Climate change and inequalities: How will this impact women?

15 Dec 2014 by Susan McDade, Deputy Director, Latin America and the Caribbean

Waorani woman cultivating Women are key drivers of sustainable development. (Photo: UNDP)
Of all the impacts of climate change, from rising sea levels to landslides and flooding, one does not get the attention it deserves: exacerbation of inequalities, particularly for women. In poor countries, women’s lives are often directly dependent on the natural environment. Women bear the main responsibility for supplying water and firewood for cooking and heating, as well as growing food. Drought, uncertain rainfall and deforestation make these tasks more time-consuming and arduous, threaten women’s livelihoods and deprive them of time to learn skills, earn money and participate in community life. But the same societal roles that make women more vulnerable to environmental challenges also make them key actors for driving sustainable development. Their knowledge and experience can make natural resource management and climate change adaptation and mitigation strategies at all levels more successful. Just look to Ecuadorian Amazon, where the Waorani women association (Asociación de Mujeres Waorani de la Amazonia Ecuatoriana) is promoting organic cocoa cultivation as a wildlife protection measure and a pathway to local sustainable development. With our support, the association is managing its land collectively and working toward zero deforestation, the protection of vulnerable wildlife species and the production of certified organic chocolate. In the process, women … Read more

A rural community calls for an end to FGM

01 Dec 2014 by Ignacio Artaza, Country Director, Egypt

 Communities in Qena are joining forces with international organizations and civil society to end FGM in Egypt. Photo credit: Jose Sanchez/UNDP Egypt
I recently visited the village of Beir Anbar in the district of Koft, Qena governorate, and listened to the powerful statement this community is conveying to the rest of the country to put an end to the practice of Female Genital Mutilation (FGM). The whole village, from young schoolchildren to village elders came together to denounce FGM as "violent", "wrong" and "harmful". Even today, many girls and young women are subjected to genital mutilation in the name of ‘tradition’. According to the 2008 Demographic and Health Survey, at least 91 percent of Egyptian women between the ages of 15-49 have undergone genital mutilation. The people of Beir Anbar made it clear that Egyptian girls and women deserve a new tradition – a tradition of protecting and safeguarding their rights. The joint efforts of families, community activists, authorities, development agencies and media are gradually making a difference to phase out this traditional harmful practice. Let us be clear: there is no justification – moral, religious, cultural, medical or otherwise for this practice. ‘Cutting’ demeans, dehumanizes and injures. It is a human rights violation that must be actively opposed until it is ended. As we gathered inside the community centre, a group of … Read more

The lessons from the ground on Gender-based Violence

25 Nov 2014 by Diego Antoni, Policy Specialist, Gender, Governance and Crisis Prevention and Recovery

girls from QenaGirls from Qena where the whole community has joined forces to end FGM. Photo credit: Jose Sanchez/UNDP
To commemorate this year’s International Day for the Elimination of Violence against Women, our innovation lab in Egypt will work with young people to develop an IT application that helps victims report cases of gender-based violence (GBV). The space offered to these young champions of the GBV cause is just one of many examples of how social innovation is providing solutions to tackle and prevent violence.   Across the world, similar bottom-up initiatives pick new angles to address GBV. In Uganda, the organization Raising Voices has developed an ambitious project called SASA! It explains to social activists  what power means, both its positive and negative uses, and has successfully reduced community tolerance of GBV. In Azerbaijan, an  organization for gender equality explores different cultural values –what they call “national values”- that can help raise awareness about the need to reduce GBV. Many of these initiatives focus on making the voices of the people heard. Also in Uganda, the Manya Human Rights International Film Festival is providing film training for marginalized women so that they can tell their own stories through documentaries. As the UN-led consultations on the Post-2015 agenda have shown, people who participated in the discussions care and are willing … Read more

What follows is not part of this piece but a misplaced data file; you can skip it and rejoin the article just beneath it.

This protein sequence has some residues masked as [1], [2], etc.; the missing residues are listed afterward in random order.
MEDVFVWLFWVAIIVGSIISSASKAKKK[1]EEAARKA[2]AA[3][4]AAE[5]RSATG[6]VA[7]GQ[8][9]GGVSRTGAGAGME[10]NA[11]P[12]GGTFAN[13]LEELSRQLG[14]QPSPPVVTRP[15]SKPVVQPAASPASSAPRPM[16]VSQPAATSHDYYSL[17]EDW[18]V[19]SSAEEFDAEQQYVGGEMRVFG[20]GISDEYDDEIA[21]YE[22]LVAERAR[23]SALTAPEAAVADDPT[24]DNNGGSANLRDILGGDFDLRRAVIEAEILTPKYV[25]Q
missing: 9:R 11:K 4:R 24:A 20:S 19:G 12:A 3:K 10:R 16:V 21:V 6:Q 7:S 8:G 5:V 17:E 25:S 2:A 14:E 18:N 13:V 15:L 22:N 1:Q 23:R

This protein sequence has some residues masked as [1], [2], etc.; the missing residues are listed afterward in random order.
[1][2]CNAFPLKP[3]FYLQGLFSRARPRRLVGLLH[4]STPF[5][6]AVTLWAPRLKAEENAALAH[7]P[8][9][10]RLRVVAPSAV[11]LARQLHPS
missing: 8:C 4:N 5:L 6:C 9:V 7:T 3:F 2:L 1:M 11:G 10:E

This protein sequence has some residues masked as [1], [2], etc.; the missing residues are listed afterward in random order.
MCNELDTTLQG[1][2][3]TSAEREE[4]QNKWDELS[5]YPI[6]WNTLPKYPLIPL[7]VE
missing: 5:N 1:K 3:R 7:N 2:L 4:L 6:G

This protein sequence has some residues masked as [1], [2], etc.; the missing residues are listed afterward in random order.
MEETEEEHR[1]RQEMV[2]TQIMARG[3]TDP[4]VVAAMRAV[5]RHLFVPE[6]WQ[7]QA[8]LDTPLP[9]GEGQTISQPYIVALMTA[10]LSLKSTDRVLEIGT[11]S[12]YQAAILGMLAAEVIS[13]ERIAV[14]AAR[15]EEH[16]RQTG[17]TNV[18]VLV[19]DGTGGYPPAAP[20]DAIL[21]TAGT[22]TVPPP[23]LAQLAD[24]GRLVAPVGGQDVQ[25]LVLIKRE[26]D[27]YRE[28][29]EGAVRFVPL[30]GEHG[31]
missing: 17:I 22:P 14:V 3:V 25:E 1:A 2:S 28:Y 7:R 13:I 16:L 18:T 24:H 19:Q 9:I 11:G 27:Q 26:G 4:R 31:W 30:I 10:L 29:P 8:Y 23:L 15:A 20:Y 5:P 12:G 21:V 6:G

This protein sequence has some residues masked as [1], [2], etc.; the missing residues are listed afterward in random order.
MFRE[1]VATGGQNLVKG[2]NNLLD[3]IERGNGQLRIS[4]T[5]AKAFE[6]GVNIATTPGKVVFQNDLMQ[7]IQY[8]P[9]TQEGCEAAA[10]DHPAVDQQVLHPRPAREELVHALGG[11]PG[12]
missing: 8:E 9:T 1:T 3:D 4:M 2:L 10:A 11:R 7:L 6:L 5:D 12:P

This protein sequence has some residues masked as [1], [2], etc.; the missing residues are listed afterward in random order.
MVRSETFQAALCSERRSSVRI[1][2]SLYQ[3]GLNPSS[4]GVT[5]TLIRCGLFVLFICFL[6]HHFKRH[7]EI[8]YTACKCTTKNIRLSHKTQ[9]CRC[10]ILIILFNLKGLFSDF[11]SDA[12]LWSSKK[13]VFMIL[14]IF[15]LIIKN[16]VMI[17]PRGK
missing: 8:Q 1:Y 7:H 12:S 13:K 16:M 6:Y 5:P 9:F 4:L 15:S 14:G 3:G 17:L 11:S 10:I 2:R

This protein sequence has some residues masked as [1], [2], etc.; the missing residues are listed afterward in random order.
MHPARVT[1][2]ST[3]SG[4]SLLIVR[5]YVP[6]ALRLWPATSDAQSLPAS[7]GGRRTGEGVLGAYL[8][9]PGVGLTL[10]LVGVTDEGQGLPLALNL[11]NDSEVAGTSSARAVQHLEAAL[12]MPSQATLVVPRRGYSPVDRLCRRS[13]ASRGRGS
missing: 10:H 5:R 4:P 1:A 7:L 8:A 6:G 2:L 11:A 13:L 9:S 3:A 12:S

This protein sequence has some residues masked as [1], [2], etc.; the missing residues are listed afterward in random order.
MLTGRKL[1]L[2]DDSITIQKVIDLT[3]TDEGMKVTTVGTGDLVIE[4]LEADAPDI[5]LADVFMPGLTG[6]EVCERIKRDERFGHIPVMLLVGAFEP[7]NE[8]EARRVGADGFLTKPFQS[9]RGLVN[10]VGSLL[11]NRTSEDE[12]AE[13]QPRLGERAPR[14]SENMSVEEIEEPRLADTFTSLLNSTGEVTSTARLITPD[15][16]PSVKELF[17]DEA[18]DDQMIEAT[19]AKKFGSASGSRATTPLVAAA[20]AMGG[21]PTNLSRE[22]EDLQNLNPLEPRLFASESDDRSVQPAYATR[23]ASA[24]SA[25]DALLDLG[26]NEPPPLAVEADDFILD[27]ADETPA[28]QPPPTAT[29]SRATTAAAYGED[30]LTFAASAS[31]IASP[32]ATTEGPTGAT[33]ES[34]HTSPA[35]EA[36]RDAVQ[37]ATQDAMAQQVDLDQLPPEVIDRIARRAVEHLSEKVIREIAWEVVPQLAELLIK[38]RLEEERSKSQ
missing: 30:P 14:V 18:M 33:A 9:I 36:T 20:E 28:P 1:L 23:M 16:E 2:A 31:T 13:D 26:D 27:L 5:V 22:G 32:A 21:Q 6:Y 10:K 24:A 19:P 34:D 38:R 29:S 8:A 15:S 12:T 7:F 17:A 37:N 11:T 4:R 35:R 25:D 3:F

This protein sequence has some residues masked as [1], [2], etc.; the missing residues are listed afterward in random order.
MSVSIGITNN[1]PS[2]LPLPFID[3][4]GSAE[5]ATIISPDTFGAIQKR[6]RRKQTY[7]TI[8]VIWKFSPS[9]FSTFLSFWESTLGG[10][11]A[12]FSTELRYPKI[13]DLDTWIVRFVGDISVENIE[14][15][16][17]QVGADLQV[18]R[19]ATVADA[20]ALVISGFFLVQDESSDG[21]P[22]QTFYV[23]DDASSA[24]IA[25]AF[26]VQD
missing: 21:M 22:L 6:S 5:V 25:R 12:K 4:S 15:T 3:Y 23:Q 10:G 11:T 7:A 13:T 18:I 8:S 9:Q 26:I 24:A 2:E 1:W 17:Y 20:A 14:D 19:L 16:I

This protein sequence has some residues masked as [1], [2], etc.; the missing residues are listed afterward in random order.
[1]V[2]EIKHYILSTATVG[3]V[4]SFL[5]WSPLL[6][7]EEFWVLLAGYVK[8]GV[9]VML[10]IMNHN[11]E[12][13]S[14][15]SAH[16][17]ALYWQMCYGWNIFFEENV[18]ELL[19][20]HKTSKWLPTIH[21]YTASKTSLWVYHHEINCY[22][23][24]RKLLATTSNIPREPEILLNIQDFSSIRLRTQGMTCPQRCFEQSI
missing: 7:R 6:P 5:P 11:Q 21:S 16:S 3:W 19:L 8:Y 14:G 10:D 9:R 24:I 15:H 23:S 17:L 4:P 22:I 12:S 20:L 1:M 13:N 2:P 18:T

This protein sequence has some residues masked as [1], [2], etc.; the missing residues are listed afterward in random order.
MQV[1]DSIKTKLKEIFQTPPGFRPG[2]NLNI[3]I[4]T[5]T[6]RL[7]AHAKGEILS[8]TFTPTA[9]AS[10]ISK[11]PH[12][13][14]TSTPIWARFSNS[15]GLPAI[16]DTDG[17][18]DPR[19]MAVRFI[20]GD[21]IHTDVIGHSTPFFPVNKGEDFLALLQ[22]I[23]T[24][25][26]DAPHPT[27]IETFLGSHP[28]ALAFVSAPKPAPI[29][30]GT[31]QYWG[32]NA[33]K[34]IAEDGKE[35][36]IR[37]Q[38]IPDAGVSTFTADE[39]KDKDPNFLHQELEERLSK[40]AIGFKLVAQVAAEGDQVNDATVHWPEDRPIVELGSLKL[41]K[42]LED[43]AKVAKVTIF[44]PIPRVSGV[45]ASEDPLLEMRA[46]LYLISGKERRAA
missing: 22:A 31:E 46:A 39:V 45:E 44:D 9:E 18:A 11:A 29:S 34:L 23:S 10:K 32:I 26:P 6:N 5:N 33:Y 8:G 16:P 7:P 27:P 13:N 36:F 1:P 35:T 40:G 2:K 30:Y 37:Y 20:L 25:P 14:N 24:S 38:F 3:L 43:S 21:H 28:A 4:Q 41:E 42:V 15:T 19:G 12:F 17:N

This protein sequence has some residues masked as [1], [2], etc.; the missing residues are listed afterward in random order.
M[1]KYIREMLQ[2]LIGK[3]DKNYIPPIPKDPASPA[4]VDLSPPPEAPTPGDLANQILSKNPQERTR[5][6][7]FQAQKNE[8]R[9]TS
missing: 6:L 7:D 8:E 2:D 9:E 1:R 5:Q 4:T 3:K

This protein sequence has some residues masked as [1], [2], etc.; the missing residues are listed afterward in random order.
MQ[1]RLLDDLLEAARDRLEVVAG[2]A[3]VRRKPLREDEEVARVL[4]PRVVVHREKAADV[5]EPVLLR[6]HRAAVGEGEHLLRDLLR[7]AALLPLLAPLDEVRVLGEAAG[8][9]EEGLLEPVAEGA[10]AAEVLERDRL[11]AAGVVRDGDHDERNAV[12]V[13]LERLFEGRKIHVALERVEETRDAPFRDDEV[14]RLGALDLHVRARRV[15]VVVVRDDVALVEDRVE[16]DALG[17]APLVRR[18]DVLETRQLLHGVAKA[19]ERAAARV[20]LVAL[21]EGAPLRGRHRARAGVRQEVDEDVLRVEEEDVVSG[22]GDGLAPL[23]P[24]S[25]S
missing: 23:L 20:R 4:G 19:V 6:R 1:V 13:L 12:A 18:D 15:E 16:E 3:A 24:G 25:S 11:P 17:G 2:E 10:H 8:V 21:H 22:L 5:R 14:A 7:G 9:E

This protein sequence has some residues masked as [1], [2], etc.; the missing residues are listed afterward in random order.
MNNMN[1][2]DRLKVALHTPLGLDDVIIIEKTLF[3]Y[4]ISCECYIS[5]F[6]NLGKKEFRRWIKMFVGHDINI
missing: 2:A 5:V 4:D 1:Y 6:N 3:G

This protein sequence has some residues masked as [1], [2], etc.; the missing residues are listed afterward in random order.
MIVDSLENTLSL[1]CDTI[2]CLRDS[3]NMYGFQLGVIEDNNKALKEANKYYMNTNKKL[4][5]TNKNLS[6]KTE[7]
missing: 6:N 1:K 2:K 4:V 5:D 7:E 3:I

Making innovation work to end gender-based violence: The search for better feedback loops

25 Nov 2014 by Benjamin Kumpf, Innovation Specialist

Egyptian girlsIn Egypt, the joint efforts of community activists, authorities, development agencies and media are gradually making a difference to phase out the traditional harmful practice of FGM. Photo credit: UNDP/Egypt
The International Day for the Elimination of Violence against Women is a reminder that more needs to be done to address gender-based violence (GBV). Globally, one out of three women experiences violence in her lifetime, most likely committed by a partner or family member. Given the prevalence and persistence of GVB across the globe it is necessary to strive to find more effective solutions with the people we work for. In UNDP, we explore innovations to address GVB based on our multi-sectoral approach to prevent violence against women. In this context, innovation is merely the logical result of taking our mandate seriously. While technology is an important accelerator for innovation, we do not equate innovation with technology. “Think change, not technology” is an important principle for marrying gender equality and innovation. Leveraging technology for advocacy provides us with the great opportunity to broaden the scope of influence but this requires dedicated efforts and communications in a language that our target audiences actually understand. In Nepal, for example, UNDP, through short video clips and quizzes, challenged young Nepalese women and men to rethink dominant gender norms. The clips are shared via social media and a specific focus is put on reaching audiences … Read more